The concern, the cure

Melissophobia is the fear of bees; blennophobia is the fear of slime; and chorophobia is the fear of dancing. In fact, from A to Z, clinical names for numerous fears exist.

In the 2010-2012 editions of Amway’s Entrepreneurship Report, the “fear of failure” was consistently among the highest obstacles to becoming self-employed. We believe this fear leads to a high gap between people who can imagine starting their own business and those who actually do.

So in our 2013 report, we took a closer look. We wanted to know: Did the fear exist because people did not believe in their abilities, their networks and ideas? Or because they did not feel supported by their environment?

Among the polled countries worldwide, 41 percent of respondents feared “financial burdens up to bankruptcy.” For 31 percent, “the economic crisis” turned out to be a considerable obstacle (even truer in the European Union). Non-financial fears included disappointing one’s family, loss of reputation, and and not being unable to handle the high level of responsibility.

The percentage of respondents who are fearful of starting an enterprise is represented below for six of the 24 countries studied.

These fears may not have clinical names, but at Amway we seek to “treat” them with a business model that is low-risk, low-cost and has built-in mentorship and support. And fear not, if it doesn’t meet a person’s expectations, it has a money-back guarantee.


More than a number

When Amway releases its annual sales, people focus on the big number,  sales of USD$11.8 billion for 2013, another record for the company.

But we measure our accomplishments in smaller terms – the individual successes of a lot of ones, twos and threes.

Ones, such as Patrice Deibert of the U.S., who has built a thriving Amway business in Japan.

Twos, including Vladimir and Elena Sidorov of Russia, who found an outlet for their entrepreneurial spirit in Amway.

And threes, like Minnie Wen, Li Man Bong and Roy Li of Hong Kong, each of whom started a promising career but wanted more control over their future.

Millions of people like Patrice, Vladimir and Roy are achieving their potential through their Amway businesses.

That’s why our annual sales are more than a number.  They represent the collective achievements of our business owners all over the world, supported by our more than 21,000 employees.

To them, we say thank you, and congratulations on another amazing year.


Nov. 20: What a day

It’s been two months since the Amway Universal Children’s Day on Nov. 20, but we still marvel at the impact it had.

More than 15,000 volunteers worked on 300 projects in 57 countries that resulted in more than 100,000 children being helped.

Jesse Hertstein from our global One by One team puts it best: “It’s not just one day of volunteering. It’s really a demonstration of our commitment … to help children in every community we do business in. Not just today, but on into the future.”

Here’s a collection of some of the amazing things accomplished in our 24-hour global celebration focused on making a difference.

YouTube Direkt


Diverse Perspectives: Our Annual Entrepreneurship Report

In 24 countries and from 26,000 people, Amway recently sought opinions on the attitudes, concerns and desires of would-be entrepreneurs.

Titled the 2013 Amway Global Entrepreneurship Report, the study provides an up-to-date view on self-employment potential and obstacles hindering entrepreneurial activities in Australia, Austria, Colombia, Czech Republic, Denmark, Finland, France, Germany, Great Britain, Greece, Hungary, Italy, Japan, Mexico, Netherlands, Poland, Portugal, Romania, Russia, Spain, Switzerland, Turkey, Ukraine and the United States.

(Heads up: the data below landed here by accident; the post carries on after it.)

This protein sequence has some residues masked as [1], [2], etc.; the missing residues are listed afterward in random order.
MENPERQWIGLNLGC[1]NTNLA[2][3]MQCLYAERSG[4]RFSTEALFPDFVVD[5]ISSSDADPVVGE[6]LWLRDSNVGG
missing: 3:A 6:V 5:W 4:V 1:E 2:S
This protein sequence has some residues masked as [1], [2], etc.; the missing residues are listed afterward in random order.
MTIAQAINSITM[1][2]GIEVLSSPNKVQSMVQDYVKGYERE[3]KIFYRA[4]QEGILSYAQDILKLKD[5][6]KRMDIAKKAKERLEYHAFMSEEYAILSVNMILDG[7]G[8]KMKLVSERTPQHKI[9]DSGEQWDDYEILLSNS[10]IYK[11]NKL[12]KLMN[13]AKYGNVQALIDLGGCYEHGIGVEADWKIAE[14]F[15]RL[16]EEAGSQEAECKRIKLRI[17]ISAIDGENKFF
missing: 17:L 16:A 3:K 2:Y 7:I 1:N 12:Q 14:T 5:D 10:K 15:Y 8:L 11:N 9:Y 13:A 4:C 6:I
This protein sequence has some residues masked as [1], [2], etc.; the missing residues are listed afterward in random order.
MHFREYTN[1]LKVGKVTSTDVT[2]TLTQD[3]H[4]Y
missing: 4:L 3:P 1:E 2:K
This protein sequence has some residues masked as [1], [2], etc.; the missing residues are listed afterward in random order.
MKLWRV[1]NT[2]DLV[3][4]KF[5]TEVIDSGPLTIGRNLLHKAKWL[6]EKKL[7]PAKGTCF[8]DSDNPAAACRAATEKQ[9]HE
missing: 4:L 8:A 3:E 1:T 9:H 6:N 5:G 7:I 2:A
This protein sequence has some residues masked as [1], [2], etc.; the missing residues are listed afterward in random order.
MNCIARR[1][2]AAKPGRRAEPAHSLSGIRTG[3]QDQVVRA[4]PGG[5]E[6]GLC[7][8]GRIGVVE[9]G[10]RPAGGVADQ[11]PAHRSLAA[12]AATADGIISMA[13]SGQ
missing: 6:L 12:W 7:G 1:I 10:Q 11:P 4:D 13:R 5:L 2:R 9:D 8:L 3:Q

The good news:

  • More than two-thirds of respondents (70%) have a positive attitude toward entrepreneurship, a 1% increase over 2012 data. Even more encouraging? Nearly half of them can imagine starting their own businesses.
  • Respondents from Denmark have the most positive attitude toward self-employment (89%). Finland follows with 87% and the Netherlands rounds out the top three most positive countries.

The rest of the story:

  • We found that 65% of would-be entrepreneurs were motivated by the desire to be independent. People want to control their time and their futures. They want to set their own hours, goals and priorities — be their own boss.
  • For years now, our study has shown that fear of failure is the biggest obstacle to becoming self-employed. The fear to fail has lead to the gap between the number of people who can imagine starting their own businesses and the number who actually go for it.

So what?

  • We believe it’s urgent to support the activation of potential entrepreneurs by jointly raising awareness, encouraging further debate and doing anything we can to negate fears.

Amway offers a unique business opportunity and we take seriously our responsibility to engage in the public discussion on entrepreneurship. The Amway Global Entrepreneurship Report is one way we do that. It provides decision-makers in the realm of politics, economics and education with real data to inform actions that encourage the foundation of new businesses.

After all, the more entrepreneurs, the merrier!


No two alike

In three decades as an Amway business owner – primarily building her business in Japan – Patrice Deibert has learned a thing or two. Last month, she shared those learnings with employees at Amway World Headquarters.

Fascinating facts included:

• The entrepreneurial spirit often lives where you least expect it. Said Pat, “We can never tell who’s going to be successful – there is no specific personality type or DNA.”

• In Japan, an Amway business owner who has reached the Platinum level of achievement has an average of 169 people on their team. “The horizon up to and between different levels of achievement can be a long one. We always tell people the truth about the amount of work it takes,” she said.

• Japan is one of the leading Amway markets in GenY participation. In fact, she says the lobby of Amway Japan’s Plazas are often packed and at their liveliest at 10 o’clock at night.

• More math from Pat’s perspective: “The toughest part about the business is learning to overcome rejection. To sponsor one person [into the business], I talk to 20.”

• Even after 34 years in Amway, no two days are alike!

Pat and her husband both earned master’s degrees from the University of Michigan, and landed in Tokyo when he joined the United States Air Force. They started an Amway business with nine products to offer and zero Japanese language skills.